For purposes of comparison, but not in accordance with the instant invention, the procedure described in Example 1 was repeated, except that the ceramic batch which was wet milled was composed of 84 parts of the alumina and 16 parts of the clays and other fluxes. Twenty-two insulators produced as described and fired with the Example 1 insulators, designated "Control a", were fitted with silver cylinders and subjected to the thermal shock test described above. The results of this testing are presented in Table I, below, for Control a , together with the results of testing other insulators produced as described, but fired at different times:
TABLE I______________________________________ Control Control Control Control a b c d______________________________________Numbers of 22 20 20 21insulatorstestedHighest 593° 593° 593° 593°immersiontemperatureat which nocracking wasobservedCumulative No. ofinsulators crackedafter immersion atindicated temp.621° 1 1 2 1649° 2 3 8 5677° 9 8 12 15705° 12 14 12 19733° 22 17 17 20761° 19 20 21789° 20______________________________________
The procedure described in Example 1 has also been used to produce insulators having different compositions. Specifically, the proportions of the zirconium oxide and of the alumina described in Example 1 were varied to alter composition. The parts of ZrO2 and the parts of Al2 O3 used in representative procedures are set forth in the following Table:
______________________________________ Parts of ZrO2 Parts of Al2 O3______________________________________Example 2 13.0 71.0Example 3 14.3 69.7Example 4 15.5 68.5Example 5 18.1 65.9Example 6 19.3 64.7Example 7 21.0 63.0______________________________________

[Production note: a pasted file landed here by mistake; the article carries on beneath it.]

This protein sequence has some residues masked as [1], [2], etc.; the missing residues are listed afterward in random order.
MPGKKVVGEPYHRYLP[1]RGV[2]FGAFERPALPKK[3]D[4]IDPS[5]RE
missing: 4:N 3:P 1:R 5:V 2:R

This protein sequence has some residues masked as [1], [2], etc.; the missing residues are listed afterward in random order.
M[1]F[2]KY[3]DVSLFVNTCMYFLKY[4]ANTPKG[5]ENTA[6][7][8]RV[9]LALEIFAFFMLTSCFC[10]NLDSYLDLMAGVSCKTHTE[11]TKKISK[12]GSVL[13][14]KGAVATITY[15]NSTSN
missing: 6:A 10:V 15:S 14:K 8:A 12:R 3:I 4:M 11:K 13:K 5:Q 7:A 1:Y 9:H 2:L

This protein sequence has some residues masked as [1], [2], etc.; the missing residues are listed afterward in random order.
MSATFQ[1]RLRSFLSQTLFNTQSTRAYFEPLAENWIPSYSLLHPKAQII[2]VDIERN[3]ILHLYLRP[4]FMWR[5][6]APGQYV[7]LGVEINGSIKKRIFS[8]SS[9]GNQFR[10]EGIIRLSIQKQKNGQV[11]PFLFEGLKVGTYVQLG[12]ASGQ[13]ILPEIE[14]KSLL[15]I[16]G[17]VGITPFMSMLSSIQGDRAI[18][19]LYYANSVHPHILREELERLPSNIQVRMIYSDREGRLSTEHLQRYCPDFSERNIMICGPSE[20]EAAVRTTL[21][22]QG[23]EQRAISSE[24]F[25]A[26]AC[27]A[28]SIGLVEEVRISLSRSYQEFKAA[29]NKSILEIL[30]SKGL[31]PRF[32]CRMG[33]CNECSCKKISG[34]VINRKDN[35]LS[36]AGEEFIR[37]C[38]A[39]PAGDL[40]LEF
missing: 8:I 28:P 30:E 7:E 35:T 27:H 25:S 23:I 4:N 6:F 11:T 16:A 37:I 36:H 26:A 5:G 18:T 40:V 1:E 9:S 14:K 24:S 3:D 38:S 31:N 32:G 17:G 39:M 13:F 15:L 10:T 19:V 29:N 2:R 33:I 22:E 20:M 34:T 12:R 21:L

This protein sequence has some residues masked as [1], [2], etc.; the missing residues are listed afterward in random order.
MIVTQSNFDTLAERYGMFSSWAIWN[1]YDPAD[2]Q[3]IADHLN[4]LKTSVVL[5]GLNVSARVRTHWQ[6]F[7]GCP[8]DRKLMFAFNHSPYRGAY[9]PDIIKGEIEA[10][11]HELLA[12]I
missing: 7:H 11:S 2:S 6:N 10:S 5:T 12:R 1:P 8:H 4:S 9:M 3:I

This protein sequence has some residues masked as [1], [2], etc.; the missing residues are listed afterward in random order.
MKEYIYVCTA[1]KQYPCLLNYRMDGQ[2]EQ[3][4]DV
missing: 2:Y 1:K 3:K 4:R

Insulators produced from the foregoing compositions were fitted with silver cylinders with powdered talc packed inside and were tested for thermal shock resistance as described above. The results of this testing are set forth in Table II, below:
TABLE II______________________________________ Ex. 2 Ex. 3 Ex. 4 Ex. 5 Ex. 6 Ex. 7______________________________________No. of 22 22 21 20 20 20insulatorstestedHighest im- 677° 649° 705° 817° 901° 705°mersiontemperatureat which nocracking wasobservedCumulative No. of insu-lators cracked after im-mersion at indicated temp.677° -- 1 -- -- -- --705° 3 2 -- -- -- --733° 13 9 1 -- -- 7761° 18 16 1 -- -- 13789° 22 22 1 -- -- 17817° 1 -- -- 18845° 2 1 -- 20873° 2 1 --901° 2 1 --929° 6 10 17957° 20 20 20985° 22______________________________________
Insulators produced as described in Example 1, above, but which had microcracked, were refired to 925°, one hour at temperature. Heating to 925° was at a rate of about 150° per hour, while cooling from 925° to ambient temperature of 20° was at a rate of about 200° per hour. The refired insulators were fitted with silver cylinders as described above except that the tamping load was 68 kilograms instead of 102 kilograms. Twenty four of the insulators were tested for thermal shock resistance by the method described above in comparison with twenty five microcracked insulators of the same composition fitted with silver cylinders into which talc had been packed under a tamping load of 68 kilograms, 20 Control a insulators fitted with silver cylinders using a powdered talc tamping load of 68 kilograms and 20 Control a insulators fitted with silver cylinders using a powdered talc tamping load of 102 kilograms. The results of this testing are presented in Table III, below: